This article includes a list of references, but its sources remain unclear because it has insufficient inline citations . (August 2020) (Learn how and when to remove this template message)
|Throne of Princess Sitamun|
|Material||wood, partially gilt and silvered|
|Created||18th dynasty, New Kingdom|
|Discovered||Tomb of Yuya and Thuya (KV46), Valley of the Kings|
|Present location||Egyptian Museum|
|Identification||JE 5342; CG 51113|
The Throne of Princess Sitamun is an artefact from the Tomb of Yuya and Thuya, which belonged to their granddaughter, Princess Sitamun, the daughter of Pharaoh Amenhotep III and Queen Tiye of the 18th dynasty.
The wooden throne is an example of the subtlety and elegance of Egyptian woodwork in the 18th Dynasty. mm thick veneer of red wood. The legs are shaped like lion's paws. These paws sit atop high bases which are divided by ridges. The legs were originally covered in silver plate - some remains of which survive.It is made from red wood, covered in parts by a 4
The front and rear legs are strengthened by bars under the seat. These bars are whole and were originally silver-plated too. The ends of these cross bars are gilt and shaped like stylised papyrus.
The very well preserved covering of the seat is made of finely woven material in a herringbone pattern. As is common for this period, the high back is inclined to the rear. The back is supported from behind by three vertical struts running in parallel. The two outer struts were supplemented with gilt wood edging. Armrests and seat frame were strengthened by gilt wood edging too and continued from the armrests up to the back of the chair. Gilt bronze nails supplement the wooden tenon joints.
At the front of the armrests there are gilt portrait heads. They are busts of princess, perhaps Sitamun herself. As is usual for this period, she wears a short, round, curly wig and a broad Usekh collar. Crown, face and collar are all gilt.
The backside of the chair's back is covered in silver and decorated with a fine feather pattern. The sides bear gilt decoration. On the front side there is a plaster relief depicting the winged sun above a scene which centres on the princess.
The scene is doubled, showing Sitamun enthroned before a young woman bringing gifts, twice. Her feet sit on a footstool or flat cushion. She wears a short curly wig and the typical sidelock of Egyptian royal youth, set off by a large earring. Her head is crowned by a gazelle diadem and topped by a tall lotus bloom. She wears a broad Usekh collar on her breast, as well as bracelets on her arms. In addition she has a tight-fitting garment of closely pleated linen, stretching down to her ankles. In her hands she holds a sistrum and menat - typical attributes of princesses and singers in the cult of Hathor. Both of the women bearing gifts are identical in appearance and costume, wearing half length wigs with an angular cut, headbands, foliage crowns, bracelets, earrings and usekh collars. They present a wide golden Usekh collar to the princess on a tray. This doubled scene is topped by a frieze of lotus blooms.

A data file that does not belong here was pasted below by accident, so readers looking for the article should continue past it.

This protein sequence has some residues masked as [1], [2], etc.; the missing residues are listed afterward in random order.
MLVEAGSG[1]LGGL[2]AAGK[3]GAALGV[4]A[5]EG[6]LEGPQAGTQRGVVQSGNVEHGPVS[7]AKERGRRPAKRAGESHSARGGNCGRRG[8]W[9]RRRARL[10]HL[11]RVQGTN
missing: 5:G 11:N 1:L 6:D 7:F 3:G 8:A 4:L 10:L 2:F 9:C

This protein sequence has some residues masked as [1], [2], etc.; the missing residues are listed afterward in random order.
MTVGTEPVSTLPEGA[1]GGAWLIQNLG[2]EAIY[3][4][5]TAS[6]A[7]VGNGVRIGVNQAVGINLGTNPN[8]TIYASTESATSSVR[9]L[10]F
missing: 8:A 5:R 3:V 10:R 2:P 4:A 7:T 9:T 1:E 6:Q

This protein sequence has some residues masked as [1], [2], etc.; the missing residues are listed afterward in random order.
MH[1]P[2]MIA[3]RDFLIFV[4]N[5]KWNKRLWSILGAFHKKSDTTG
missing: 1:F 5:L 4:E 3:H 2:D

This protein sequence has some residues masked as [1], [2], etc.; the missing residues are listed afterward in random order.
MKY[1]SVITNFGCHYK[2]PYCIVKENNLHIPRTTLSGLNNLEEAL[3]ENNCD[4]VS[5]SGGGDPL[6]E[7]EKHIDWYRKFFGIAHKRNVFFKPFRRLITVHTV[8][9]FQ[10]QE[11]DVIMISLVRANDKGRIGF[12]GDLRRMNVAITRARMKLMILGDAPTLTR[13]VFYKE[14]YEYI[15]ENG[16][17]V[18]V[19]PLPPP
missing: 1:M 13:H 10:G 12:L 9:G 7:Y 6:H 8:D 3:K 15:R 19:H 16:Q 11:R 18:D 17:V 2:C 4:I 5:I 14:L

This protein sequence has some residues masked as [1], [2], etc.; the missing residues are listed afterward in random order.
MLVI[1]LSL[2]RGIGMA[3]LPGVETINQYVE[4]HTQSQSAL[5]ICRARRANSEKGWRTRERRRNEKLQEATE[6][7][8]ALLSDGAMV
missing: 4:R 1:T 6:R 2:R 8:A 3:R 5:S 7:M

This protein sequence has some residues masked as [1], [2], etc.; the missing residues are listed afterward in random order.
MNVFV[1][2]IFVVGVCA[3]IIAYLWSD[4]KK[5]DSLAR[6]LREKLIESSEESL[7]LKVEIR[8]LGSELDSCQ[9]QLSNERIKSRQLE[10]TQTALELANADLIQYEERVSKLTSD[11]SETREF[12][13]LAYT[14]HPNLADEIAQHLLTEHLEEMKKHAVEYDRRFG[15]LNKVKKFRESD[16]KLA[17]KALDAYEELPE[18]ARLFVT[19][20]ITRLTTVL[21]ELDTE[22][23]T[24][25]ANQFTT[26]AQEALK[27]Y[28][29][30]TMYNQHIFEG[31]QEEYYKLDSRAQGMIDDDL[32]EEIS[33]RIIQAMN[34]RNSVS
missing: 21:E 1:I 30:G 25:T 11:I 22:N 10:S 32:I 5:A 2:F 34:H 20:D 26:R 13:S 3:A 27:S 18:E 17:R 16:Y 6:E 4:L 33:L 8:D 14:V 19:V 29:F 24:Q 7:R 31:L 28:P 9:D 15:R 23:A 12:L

The image includes the titles and names of Sitamun and the presentation of the collar is captioned "Bringing in the gold of the southern countries."
The inner sides of the armrests show a procession of four women bringing gifts, crowned with tall headdresses of lotus flowers which are shown alternately in side and top view. The women bear stacks of gold rings. Their ornaments and the shape of their long dresses vary from one another, otherwise their appearance mimicks that of the main scene on the back of the chair.
The outside of the right armrest shows the goddess Taweret with two figures of the god Bes. Taweret is depicted in the form of a hippopotamus with sagging breasts, a crocodile's back and a lion's paws. All figures have randomly dotted fur. One of the figures of Bes swings a knife, the other plays the tambourine. The left armrest shows Bes three times. The gods Taweret and Bes served as defense from evil forces, guaranteeing health and long life. Taweret was a goddess of fertility, pregnancy and birth. Both deities were regularly depicted on beds, headrests and chairs in the 18th dynasty.
Given the wear of the gold leaf on the backrest, the moulding of the armrests and the ornamental portrait heads, it is thought that the chair was used on a day-to-day basis. But in addition it was also a piece of ceremonial furniture. The scenes depicting a gift of gold probably refer to the first Nehebkau festival of Amenhotep III.
Neferneferuaten Nefertiti was an Egyptian queen and the Great Royal Wife of Akhenaten, an Egyptian Pharaoh. Nefertiti and her husband were known for a religious revolution, in which they worshipped one god only, Aten, or the sun disc. With her husband, she reigned at what was arguably the wealthiest period of Ancient Egyptian history. Some scholars believe that Nefertiti ruled briefly as Neferneferuaten after her husband's death and before the accession of Tutankhamun, although this identification is a matter of ongoing debate. If Nefertiti did rule as Pharaoh, her reign was marked by the fall of Amarna and relocation of the capital back to the traditional city of Thebes.
Tiye was the daughter of Yuya and Tjuyu. She became the Great Royal Wife of the Egyptian pharaoh Amenhotep III. She was the mother of Akhenaten and grandmother of Tutankhamun. In 2010, DNA analysis confirmed her as the mummy known as "The Elder Lady" found in the tomb of Amenhotep II (KV35) in 1898.